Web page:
Monday, October 11, 2010

Varieties of palindromes in poetry

My posting for October 6 mentioned palindromes. Today we continue with the topic, including illustrations of the various ways they may influence poems.  A number such as 12345654321, which reads the same if its digits are reversed, is the sort of palindrome one encounters in arithmetic.  Palindromic poetry includes more variety.  These sentences, taken from a list compiled by Ralph Griswold, are samples of palindromes in which the unit is a single letter.

     A Toyota.
     Dennis sinned.
     Stella won no wallets.
     Marge let a moody baby doom a telegram.

     Nick Montfort, MIT professor of digital media, and William Gillespie co-authored (with the aid of a computer program, Deep Speed) the longest-known letter-by-letter palindrome: 2002: A Palindrome Story (of 2002 words).   Alternatively, click on this link for Comedian Demetri Martin's 224-word palindrome poem.
     Background information for the palindrome and other poetic forms may be found in Table of Forms (Spineless Books, by Dominique Fitzpatrick-O'Dinn.  The above-mentioned program, Deep Speed, is available online for each of us to use.

Here are several word-unit palindromes from

     King, are you glad you are king?
     Fall leaves after leaves fall.
     Escher, drawing hands, drew hands drawing Escher.

And here, a word-unit palindrome poem

     Love/Hate Relationship   by Paula Brown

     Mimics hate:
     Passionate always, forging forward.
     Unquiet rage screams
     Tangled mercilessly;
     Mercilessly tangled.
     Screams rage, unquiet.
     Forward forging, always passionate:
     Hate mimics

Most easily constructed  is the palindrome-poem in which the unit reversed is the line-- so that the poem's lines are identical when the top-to-bottom order is reversed.   Here are several short ones taken from a workshop website; a popular longer poem, "Doppelganger," by James A Lindon, is posted several places on the internet,  In print, Lindon's poem is found in Beyond Language: Adventures in Word and Thought (Scribner, 1967), edited by Dmitri A Borgmann.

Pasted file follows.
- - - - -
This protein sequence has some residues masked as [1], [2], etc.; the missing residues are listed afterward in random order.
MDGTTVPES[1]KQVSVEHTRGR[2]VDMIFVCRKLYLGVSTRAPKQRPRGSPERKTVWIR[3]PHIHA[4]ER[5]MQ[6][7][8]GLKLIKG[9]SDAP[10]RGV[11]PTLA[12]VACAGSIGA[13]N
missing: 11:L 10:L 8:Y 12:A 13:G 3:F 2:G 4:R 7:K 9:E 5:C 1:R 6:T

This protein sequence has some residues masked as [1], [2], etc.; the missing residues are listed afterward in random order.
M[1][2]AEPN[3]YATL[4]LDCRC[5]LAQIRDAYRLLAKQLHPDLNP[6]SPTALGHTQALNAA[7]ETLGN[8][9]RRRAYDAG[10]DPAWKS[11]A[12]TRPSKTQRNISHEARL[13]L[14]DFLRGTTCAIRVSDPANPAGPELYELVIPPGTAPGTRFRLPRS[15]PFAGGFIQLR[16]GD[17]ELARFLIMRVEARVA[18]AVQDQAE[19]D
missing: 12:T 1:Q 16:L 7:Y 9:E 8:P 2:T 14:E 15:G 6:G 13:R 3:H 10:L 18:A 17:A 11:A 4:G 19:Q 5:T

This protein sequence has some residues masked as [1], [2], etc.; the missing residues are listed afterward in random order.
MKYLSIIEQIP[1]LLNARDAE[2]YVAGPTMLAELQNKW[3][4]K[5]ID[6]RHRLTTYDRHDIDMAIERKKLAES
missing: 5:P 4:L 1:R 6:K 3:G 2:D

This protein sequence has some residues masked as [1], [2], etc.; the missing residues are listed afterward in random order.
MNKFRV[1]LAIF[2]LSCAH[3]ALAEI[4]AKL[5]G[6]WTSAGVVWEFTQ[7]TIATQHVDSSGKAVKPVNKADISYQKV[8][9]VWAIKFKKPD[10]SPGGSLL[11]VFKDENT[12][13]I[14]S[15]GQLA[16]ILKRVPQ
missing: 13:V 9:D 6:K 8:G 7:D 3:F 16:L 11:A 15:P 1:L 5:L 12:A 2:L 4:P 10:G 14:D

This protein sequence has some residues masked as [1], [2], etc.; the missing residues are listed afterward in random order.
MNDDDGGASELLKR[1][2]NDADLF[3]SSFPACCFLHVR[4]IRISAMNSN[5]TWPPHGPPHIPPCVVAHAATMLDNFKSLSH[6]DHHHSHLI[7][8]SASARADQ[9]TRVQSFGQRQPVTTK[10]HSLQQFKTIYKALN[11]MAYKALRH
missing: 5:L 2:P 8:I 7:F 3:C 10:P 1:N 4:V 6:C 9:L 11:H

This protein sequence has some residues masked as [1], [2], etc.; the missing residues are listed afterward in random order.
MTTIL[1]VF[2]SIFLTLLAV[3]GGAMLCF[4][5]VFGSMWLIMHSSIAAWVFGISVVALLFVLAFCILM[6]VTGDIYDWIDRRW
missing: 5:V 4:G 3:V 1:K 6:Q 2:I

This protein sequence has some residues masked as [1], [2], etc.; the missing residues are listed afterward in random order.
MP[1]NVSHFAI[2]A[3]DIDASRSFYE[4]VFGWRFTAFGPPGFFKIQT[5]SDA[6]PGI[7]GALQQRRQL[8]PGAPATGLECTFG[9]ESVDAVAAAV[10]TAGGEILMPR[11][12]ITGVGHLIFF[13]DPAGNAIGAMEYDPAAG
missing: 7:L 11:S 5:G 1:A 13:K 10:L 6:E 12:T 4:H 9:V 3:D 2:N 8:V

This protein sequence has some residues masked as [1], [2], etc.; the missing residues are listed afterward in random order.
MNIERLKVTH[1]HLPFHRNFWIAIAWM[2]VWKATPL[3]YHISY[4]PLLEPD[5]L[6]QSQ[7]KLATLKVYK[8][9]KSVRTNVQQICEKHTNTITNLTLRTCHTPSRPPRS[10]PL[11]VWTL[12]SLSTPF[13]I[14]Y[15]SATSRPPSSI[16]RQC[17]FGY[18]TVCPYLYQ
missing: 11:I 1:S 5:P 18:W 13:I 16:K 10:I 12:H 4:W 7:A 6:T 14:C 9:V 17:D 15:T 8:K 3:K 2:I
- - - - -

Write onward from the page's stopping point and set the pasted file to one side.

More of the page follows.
Untitled Palindrome            by Nick Montfort

     starting the poem
     as when I was
     not nearly so certain
     I hesitated
     then it was time to conclude
     I hesitated
     not nearly so certain
     as when I was
     starting the poem

 Untitled Palindrome              by Jen Snead

     Now there is an empty chair at the table,
     she brews a pot of coffee, and leaves
     the door open for the neighbors.
     We came by as women do, to sit in the afternoon,
     who smoke cigarettes, one after the other,
     speaking of no-account men.
     Speaking of no-account men,
     who smoke cigarettes, one after the other —
     we came by as women do, to sit in the afternoon.
     The door open for the neighbors,
     she brews a pot of coffee, and leaves.
     Now there is an empty chair at the table.

 Untitled Palindrome              by Mike Maguire

     In the clearing
     day, seeking the well
     groomed man who spent his
     day with a poorly
     groomed man who spent his
     day seeking the well
     in the clearing.

In his blog, author Phil Bolsta has a posting entitled "Of Poems and Palindromes:  Lost Generation"--and at this site Bolsta has posted video presentations of two poems for which the meaning is reversed when the lines of the poem are read in opposite order.   Not exactly palindromes, but reversals nonetheless.  Bolsa's site also contains a list of palindrome sentences he has compiled.

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